It sounds like an urban legend, but tragically for the Titterington family of Cornwall, England, it was anything but.

Earlier this week, the County Hall of Truro, Cornwall held an inquest into the death of 16-year-old Emily Titterington on February 8 2013. Titterington died from a cardiac arrest, which was later discovered to be the result of such chronic constipation that it had distended her organs and compressed her chest cavity — Titterington had apparently not made a bowel movement in eight weeks.

As the Cornish Guardian reported, Emily, who was also mildly autistic, had suffered from bowel issues throughout much of her life, though a definitive cause was never pinpointed. Pathologist Dr Amanda Jeffery testified that she may have been going through a constant cycle of "stool withholding", a phenomenon that often occurs — and usually passes — in younger children.

"Most toddlers withhold stool because they have had a painful experience with passing stool," explained pediatric gastroenterologist Dr. Rayna Grothe of the Mayo Clinic in a 2012 Chicago Tribune article. "Children often respond and learn to relax when they receive reassurance and positive reinforcement."

Emily’s primary physician, Dr. Alistair James, testified that he was aware of her bowel troubles and had recently prescribed her laxatives. However, he hadn’t personally examined her abdomen. "Had I done so, we would be having a different conversation," he said, according to the Cornish Guardian. "Her death could have been avoided with the right treatment at the right point."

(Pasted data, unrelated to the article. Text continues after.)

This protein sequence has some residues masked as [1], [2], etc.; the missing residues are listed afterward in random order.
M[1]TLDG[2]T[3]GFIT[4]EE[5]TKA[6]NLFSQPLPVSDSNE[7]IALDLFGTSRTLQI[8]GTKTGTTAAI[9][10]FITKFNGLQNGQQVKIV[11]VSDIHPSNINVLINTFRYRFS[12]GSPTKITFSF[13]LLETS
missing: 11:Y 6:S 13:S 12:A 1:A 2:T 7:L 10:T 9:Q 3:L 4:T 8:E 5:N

Emily had refused any medical examination even when paramedics first arrived to her home that fateful day. On their second visit in the wee hours of the night at 4 am, they were urgently rushed to the bathroom where Emily laid unconscious. "I could see that her abdomen was grossly extended. Her lower ribs had been pushed out further than her pubic bone — I was shocked," said paramedic Lee Taylor. She would later be pronounced dead at a nearby hospital.

Further interviews with her family revealed that throughout the years they had turned to various, and arguably implausible, home remedies to treat her chronic constipation. These included homeopathic pills, a Reiki method known as "distance healing", and silent audio recordings that supposedly had healing powers. Despite this, Dr. James never felt that the family unnecessarily endangered Emily’s life, and remarked that her mother, Geraldine Titterington, had repeatedly tried to get Emily to see a doctor.

Though Dr. Jeffery was reported as saying that she had never come across a case like Emily’s, the circumstances of her tragic death are keenly reminiscent of a rare condition known as megacolon. Though simply defined as an abnormally dilated (wide) large intestine, megacolon often results in a growing paralysis of the peristaltic muscles which normally relax and contract to move feces along the colon. This then leads to worsening attacks of constipation, which if severe enough, require surgical extraction of the feces and the removal of the colon itself.

It can be acute or chronic and its known causes include certain medications, conditions like Crohn's disease, and genetic mutations. It can also, even more rarely, emerge spontaneously without explanation.

In 1977, a musician by the name of Elvis Aaron Presley is now believed to have died from a heart attack that was triggered, in part, by his well-known chronic constipation. Much like Emily Titterington, his colon upon autopsy was discovered to be several times larger than it should have been.